Northern Prairie Wildlife Research Center
L. David Mech1
Harold J. Kurtz2
Key Words: Canine parvovirus, wolf, Canis lupus, disease, serology, mortality.
In the U. S., serologic evidence of canine parvovirus (CPV) infection has been found among wild populations of wolves (Canis lupus) in Minnesota (Mech et al., 1986), Wisconsin (Wydeven et al., 1995), Alaska (Zarnke and Ballard, 1987), and Montana (Johnson et al., 1994). Evidence also was found that CPV infection may be influencing population changes in wolves in the central Superior National Forest (SNF) of Minnesota through early pup mortality (Mech and Goyal, 1995). However, the only documentation of wolves dying from CPV infection involved 10 captive, 2 to 14 mo-old wolves (Mech et al., 1986). In the present note, we document death of a wild wolf due to CPV infection in the SNF (48°N, 92°W).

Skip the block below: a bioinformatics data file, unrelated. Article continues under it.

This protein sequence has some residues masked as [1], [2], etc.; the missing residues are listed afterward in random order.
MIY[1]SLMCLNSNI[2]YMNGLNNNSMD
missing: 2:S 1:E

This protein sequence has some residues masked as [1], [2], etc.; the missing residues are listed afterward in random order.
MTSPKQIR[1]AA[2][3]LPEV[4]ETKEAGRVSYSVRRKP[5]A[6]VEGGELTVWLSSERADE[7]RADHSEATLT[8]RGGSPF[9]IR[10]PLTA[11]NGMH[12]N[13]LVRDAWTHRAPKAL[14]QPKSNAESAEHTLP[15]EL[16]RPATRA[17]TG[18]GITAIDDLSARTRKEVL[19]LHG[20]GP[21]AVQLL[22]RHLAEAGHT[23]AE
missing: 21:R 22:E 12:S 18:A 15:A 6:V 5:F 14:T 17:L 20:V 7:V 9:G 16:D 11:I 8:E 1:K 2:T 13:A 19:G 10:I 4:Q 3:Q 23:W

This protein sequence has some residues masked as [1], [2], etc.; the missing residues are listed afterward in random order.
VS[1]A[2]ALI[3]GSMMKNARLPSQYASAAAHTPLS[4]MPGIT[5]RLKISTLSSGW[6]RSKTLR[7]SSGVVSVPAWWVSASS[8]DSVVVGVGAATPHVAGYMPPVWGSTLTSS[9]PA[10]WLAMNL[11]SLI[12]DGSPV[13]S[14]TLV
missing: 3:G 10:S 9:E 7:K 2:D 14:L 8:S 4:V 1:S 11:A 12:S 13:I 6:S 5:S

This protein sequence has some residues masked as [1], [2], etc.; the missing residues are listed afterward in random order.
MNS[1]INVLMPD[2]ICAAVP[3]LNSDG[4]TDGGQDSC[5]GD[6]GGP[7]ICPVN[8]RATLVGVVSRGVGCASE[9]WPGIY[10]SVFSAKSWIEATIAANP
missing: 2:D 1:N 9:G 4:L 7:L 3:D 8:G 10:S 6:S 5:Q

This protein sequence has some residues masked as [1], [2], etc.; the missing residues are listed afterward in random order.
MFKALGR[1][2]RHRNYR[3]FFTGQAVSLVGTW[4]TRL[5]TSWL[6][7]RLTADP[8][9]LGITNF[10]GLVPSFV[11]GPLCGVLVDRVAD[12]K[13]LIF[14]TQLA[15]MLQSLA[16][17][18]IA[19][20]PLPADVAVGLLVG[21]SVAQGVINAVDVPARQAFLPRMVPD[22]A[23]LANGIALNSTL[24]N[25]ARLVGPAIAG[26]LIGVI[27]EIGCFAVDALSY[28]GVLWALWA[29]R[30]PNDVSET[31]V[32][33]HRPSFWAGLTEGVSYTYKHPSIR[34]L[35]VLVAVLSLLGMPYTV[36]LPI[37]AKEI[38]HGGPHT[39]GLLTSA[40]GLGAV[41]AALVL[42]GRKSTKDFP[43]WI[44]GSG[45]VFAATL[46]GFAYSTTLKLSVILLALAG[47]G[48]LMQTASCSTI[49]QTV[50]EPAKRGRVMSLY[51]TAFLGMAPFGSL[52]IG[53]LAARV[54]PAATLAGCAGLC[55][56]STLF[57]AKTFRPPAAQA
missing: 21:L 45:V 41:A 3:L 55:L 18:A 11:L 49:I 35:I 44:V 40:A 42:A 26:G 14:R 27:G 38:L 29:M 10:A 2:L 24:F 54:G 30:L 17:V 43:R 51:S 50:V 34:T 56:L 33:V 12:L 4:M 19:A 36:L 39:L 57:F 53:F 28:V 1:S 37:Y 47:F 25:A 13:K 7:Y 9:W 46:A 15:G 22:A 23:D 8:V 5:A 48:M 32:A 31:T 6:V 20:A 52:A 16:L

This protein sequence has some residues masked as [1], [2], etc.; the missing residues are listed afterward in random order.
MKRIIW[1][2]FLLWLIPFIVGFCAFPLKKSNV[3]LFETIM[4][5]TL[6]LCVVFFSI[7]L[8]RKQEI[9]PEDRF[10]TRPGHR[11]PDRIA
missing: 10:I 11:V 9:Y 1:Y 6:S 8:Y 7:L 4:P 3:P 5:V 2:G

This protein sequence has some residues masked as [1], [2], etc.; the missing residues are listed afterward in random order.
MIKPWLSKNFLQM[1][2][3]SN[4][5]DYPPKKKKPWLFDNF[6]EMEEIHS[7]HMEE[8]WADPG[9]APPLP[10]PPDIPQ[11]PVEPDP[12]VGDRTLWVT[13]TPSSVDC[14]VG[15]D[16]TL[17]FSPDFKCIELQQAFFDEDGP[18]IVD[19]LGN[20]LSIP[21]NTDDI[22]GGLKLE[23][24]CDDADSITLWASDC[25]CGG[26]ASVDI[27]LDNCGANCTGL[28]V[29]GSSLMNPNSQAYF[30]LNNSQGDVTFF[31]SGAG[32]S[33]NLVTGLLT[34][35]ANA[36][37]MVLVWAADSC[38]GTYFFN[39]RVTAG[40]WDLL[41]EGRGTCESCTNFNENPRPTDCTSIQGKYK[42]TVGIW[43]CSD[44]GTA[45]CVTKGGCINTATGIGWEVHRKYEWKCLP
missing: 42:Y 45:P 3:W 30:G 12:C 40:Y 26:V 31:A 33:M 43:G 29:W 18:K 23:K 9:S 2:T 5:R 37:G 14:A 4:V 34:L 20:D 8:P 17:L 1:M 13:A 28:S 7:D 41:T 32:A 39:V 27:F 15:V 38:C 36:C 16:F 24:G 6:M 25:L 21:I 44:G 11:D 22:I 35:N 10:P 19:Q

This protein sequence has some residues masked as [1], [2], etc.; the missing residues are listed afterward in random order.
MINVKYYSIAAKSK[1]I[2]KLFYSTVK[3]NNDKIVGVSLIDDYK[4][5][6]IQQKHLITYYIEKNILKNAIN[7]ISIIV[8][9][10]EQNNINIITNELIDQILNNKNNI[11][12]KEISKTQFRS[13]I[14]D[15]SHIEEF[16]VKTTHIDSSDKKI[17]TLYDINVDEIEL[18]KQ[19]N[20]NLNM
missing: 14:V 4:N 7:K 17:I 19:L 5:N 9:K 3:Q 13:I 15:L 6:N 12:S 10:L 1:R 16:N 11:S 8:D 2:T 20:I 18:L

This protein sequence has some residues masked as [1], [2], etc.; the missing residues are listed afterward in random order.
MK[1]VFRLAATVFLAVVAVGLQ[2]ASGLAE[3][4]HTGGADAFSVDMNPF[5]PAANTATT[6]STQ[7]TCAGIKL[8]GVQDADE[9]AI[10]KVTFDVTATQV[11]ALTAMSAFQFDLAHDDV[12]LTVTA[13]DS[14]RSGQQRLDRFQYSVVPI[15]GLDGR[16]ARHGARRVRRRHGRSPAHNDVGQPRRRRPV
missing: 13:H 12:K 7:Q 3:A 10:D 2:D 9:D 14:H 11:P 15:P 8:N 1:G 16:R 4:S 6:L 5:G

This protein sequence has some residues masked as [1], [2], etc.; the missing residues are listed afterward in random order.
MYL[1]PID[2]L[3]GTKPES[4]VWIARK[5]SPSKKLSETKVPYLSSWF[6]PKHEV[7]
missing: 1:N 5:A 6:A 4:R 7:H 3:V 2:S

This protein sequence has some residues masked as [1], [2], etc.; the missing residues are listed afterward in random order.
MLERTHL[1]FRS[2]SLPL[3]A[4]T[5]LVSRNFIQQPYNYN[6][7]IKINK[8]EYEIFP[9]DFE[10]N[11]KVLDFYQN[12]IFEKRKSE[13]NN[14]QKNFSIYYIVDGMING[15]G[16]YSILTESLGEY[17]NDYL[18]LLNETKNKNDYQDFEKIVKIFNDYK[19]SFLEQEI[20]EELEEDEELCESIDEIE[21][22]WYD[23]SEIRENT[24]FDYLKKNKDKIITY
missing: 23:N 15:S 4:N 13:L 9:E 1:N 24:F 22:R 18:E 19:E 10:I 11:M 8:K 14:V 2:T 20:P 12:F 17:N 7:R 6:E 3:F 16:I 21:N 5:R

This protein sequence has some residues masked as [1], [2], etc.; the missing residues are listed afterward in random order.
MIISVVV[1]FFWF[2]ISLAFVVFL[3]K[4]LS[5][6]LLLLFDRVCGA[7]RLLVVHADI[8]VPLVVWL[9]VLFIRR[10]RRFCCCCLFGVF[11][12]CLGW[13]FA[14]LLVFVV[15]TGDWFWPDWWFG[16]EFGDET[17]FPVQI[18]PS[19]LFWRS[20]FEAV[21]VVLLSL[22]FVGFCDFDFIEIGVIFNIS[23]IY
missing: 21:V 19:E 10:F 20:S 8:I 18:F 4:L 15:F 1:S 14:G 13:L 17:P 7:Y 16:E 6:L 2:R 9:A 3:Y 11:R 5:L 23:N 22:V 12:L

Mech, L. David, Harold J. Kurtz, and Sagar Goyal. 1997. Death of a Wild Wolf from Canine Parvoviral Enteritis. Journal of Wildlife Diseases 33(2):321-322.
This resource should be cited as:
Mech, L. David, Harold J. Kurtz, and Sagar Goyal. 1997. Death of a Wild Wolf from Canine Parvoviral Enteritis. Journal of Wildlife Diseases 33(2):321-322. Jamestown, ND: Northern Prairie Wildlife Research Center Online. http://www.npwrc.usgs.gov/resource/mammals/wild2/index.htm (Version 21APR2000).